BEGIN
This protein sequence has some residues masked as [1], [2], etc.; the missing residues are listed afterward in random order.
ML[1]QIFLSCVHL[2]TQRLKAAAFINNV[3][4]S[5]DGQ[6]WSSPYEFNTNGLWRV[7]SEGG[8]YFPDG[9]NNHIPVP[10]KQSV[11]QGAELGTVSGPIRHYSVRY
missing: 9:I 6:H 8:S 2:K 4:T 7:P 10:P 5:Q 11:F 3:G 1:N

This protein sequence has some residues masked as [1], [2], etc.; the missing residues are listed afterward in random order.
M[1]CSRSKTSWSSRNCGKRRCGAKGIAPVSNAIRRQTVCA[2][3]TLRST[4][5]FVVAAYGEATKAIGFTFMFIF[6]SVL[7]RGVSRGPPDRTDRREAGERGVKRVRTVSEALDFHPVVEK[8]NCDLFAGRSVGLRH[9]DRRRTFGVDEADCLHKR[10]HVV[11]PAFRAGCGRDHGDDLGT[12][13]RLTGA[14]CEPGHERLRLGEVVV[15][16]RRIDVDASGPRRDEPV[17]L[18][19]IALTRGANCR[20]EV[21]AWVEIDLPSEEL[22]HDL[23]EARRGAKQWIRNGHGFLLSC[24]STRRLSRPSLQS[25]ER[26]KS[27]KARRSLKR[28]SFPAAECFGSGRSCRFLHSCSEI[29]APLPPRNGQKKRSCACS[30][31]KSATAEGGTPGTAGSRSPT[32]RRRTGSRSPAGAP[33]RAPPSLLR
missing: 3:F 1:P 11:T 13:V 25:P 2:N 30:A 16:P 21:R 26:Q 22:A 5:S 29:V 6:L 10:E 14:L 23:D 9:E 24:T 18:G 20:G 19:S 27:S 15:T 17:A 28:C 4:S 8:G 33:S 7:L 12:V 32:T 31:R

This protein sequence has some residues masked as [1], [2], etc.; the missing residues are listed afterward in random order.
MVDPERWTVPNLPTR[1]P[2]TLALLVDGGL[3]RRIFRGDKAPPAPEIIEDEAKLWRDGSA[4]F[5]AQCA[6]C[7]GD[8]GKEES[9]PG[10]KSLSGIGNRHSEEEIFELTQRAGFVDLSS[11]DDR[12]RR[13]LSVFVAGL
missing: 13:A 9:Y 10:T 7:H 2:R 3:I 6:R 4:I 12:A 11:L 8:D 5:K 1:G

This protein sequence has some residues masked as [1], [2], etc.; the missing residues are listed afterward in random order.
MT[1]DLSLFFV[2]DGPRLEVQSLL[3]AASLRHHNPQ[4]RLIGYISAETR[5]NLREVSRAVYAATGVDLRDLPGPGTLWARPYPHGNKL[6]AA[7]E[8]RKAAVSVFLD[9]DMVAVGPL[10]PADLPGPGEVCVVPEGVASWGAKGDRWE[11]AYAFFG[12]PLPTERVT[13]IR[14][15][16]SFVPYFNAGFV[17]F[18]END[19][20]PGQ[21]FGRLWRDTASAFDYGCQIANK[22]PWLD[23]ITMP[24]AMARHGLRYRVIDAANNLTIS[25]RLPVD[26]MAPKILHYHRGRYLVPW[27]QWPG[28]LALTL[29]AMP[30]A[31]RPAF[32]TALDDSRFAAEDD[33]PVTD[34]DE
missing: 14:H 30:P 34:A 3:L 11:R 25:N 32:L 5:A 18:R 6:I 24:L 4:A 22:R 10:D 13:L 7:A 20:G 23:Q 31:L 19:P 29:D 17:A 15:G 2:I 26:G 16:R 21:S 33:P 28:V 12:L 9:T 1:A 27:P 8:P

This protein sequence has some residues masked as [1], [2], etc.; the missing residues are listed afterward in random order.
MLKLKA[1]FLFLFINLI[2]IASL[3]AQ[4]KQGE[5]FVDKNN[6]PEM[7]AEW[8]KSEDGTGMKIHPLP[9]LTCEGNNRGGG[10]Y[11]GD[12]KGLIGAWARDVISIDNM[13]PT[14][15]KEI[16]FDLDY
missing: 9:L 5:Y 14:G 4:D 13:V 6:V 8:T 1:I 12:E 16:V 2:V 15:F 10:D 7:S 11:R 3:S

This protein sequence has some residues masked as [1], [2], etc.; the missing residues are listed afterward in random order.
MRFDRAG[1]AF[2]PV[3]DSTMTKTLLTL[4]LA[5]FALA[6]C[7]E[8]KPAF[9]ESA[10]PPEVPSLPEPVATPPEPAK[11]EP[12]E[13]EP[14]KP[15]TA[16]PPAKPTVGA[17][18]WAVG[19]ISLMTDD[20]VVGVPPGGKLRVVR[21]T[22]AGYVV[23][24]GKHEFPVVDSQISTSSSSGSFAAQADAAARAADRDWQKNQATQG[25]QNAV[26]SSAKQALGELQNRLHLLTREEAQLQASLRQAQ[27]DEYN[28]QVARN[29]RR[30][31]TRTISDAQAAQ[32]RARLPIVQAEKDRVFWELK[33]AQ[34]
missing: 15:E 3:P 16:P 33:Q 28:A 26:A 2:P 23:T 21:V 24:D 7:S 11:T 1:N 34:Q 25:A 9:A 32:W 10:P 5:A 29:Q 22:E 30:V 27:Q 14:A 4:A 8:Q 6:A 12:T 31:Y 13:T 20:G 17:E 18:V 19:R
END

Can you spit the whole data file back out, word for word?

This protein sequence has some residues masked as [1], [2], etc.; the missing residues are listed afterward in random order.
ML[1]QIFLSCVHL[2]TQRLKAAAFINNV[3][4]S[5]DGQ[6]WSSPYEFNTNGLWRV[7]SEGG[8]YFPDG[9]NNHIPVP[10]KQSV[11]QGAELGTVSGPIRHYSVRY
missing: 9:I 6:H 8:S 2:K 4:T 7:P 10:P 5:Q 11:F 3:G 1:N

This protein sequence has some residues masked as [1], [2], etc.; the missing residues are listed afterward in random order.
M[1]CSRSKTSWSSRNCGKRRCGAKGIAPVSNAIRRQTVCA[2][3]TLRST[4][5]FVVAAYGEATKAIGFTFMFIF[6]SVL[7]RGVSRGPPDRTDRREAGERGVKRVRTVSEALDFHPVVEK[8]NCDLFAGRSVGLRH[9]DRRRTFGVDEADCLHKR[10]HVV[11]PAFRAGCGRDHGDDLGT[12][13]RLTGA[14]CEPGHERLRLGEVVV[15][16]RRIDVDASGPRRDEPV[17]L[18][19]IALTRGANCR[20]EV[21]AWVEIDLPSEEL[22]HDL[23]EARRGAKQWIRNGHGFLLSC[24]STRRLSRPSLQS[25]ER[26]KS[27]KARRSLKR[28]SFPAAECFGSGRSCRFLHSCSEI[29]APLPPRNGQKKRSCACS[30][31]KSATAEGGTPGTAGSRSPT[32]RRRTGSRSPAGAP[33]RAPPSLLR
missing: 3:F 1:P 11:T 13:V 25:P 2:N 30:A 16:P 21:R 26:Q 22:A 5:S 29:V 6:L 10:E 14:L 23:D 9:E 24:T 18:G 20:G 19:S 27:S 15:T 17:A 28:C 4:S 8:G 33:S 7:L 12:V 32:T 31:R

This protein sequence has some residues masked as [1], [2], etc.; the missing residues are listed afterward in random order.
MVDPERWTVPNLPTR[1]P[2]TLALLVDGGL[3]RRIFRGDKAPPAPEIIEDEAKLWRDGSA[4]F[5]AQCA[6]C[7]GD[8]GKEES[9]PG[10]KSLSGIGNRHSEEEIFELTQRAGFVDLSS[11]DDR[12]RR[13]LSVFVAGL
missing: 13:A 9:Y 10:T 7:H 2:R 3:I 6:R 4:I 12:A 11:L 8:D 5:K 1:G

This protein sequence has some residues masked as [1], [2], etc.; the missing residues are listed afterward in random order.
MT[1]DLSLFFV[2]DGPRLEVQSLL[3]AASLRHHNPQ[4]RLIGYISAETR[5]NLREVSRAVYAATGVDLRDLPGPGTLWARPYPHGNKL[6]AA[7]E[8]RKAAVSVFLD[9]DMVAVGPL[10]PADLPGPGEVCVVPEGVASWGAKGDRWE[11]AYAFFG[12]PLPTERVT[13]IR[14][15][16]SFVPYFNAGFV[17]F[18]END[19][20]PGQ[21]FGRLWRDTASAFDYGCQIANK[22]PWLD[23]ITMP[24]AMARHGLRYRVIDAANNLTIS[25]RLPVD[26]MAPKILHYHRGRYLVPW[27]QWPG[28]LALTL[29]AMP[30]A[31]RPAF[32]TALDDSRFAAEDD[33]PVTD[34]DE
missing: 14:H 30:P 34:A 3:L 11:R 25:N 32:L 5:A 18:R 6:I 24:L 4:A 22:R 10:D 13:L 7:A 20:G 23:Q 31:L 19:P 29:D 17:A 15:G 2:I 26:G 16:R 21:S 33:P 28:V 12:L 9:T 1:A 27:P 8:P

This protein sequence has some residues masked as [1], [2], etc.; the missing residues are listed afterward in random order.
MLKLKA[1]FLFLFINLI[2]IASL[3]AQ[4]KQGE[5]FVDKNN[6]PEM[7]AEW[8]KSEDGTGMKIHPLP[9]LTCEGNNRGGG[10]Y[11]GD[12]KGLIGAWARDVISIDNM[13]PT[14][15]KEI[16]FDLDY
missing: 9:L 5:Y 14:G 4:D 13:V 6:V 8:T 1:I 12:E 16:V 2:V 15:F 10:D 7:S 11:R 3:S

This protein sequence has some residues masked as [1], [2], etc.; the missing residues are listed afterward in random order.
MRFDRAG[1]AF[2]PV[3]DSTMTKTLLTL[4]LA[5]FALA[6]C[7]E[8]KPAF[9]ESA[10]PPEVPSLPEPVATPPEPAK[11]EP[12]E[13]EP[14]KP[15]TA[16]PPAKPTVGA[17][18]WAVG[19]ISLMTDD[20]VVGVPPGGKLRVVR[21]T[22]AGYVV[23][24]GKHEFPVVDSQISTSSSSGSFAAQADAAARAADRDWQKNQATQG[25]QNAV[26]SSAKQALGELQNRLHLLTREEAQLQASLRQAQ[27]DEYN[28]QVARN[29]RR[30][31]TRTISDAQAAQ[32]RARLPIVQAEKDRVFWELK[33]AQ[34]
missing: 15:E 3:P 16:P 33:Q 28:A 26:A 2:P 23:T 21:V 24:D 7:S 11:T 1:N 34:Q 25:A 9:A 32:W 10:P 5:A 29:Q 22:E 30:V 27:Q 14:A 4:A 8:Q 6:A 12:T 31:Y 13:T 20:G 17:E 18:V 19:R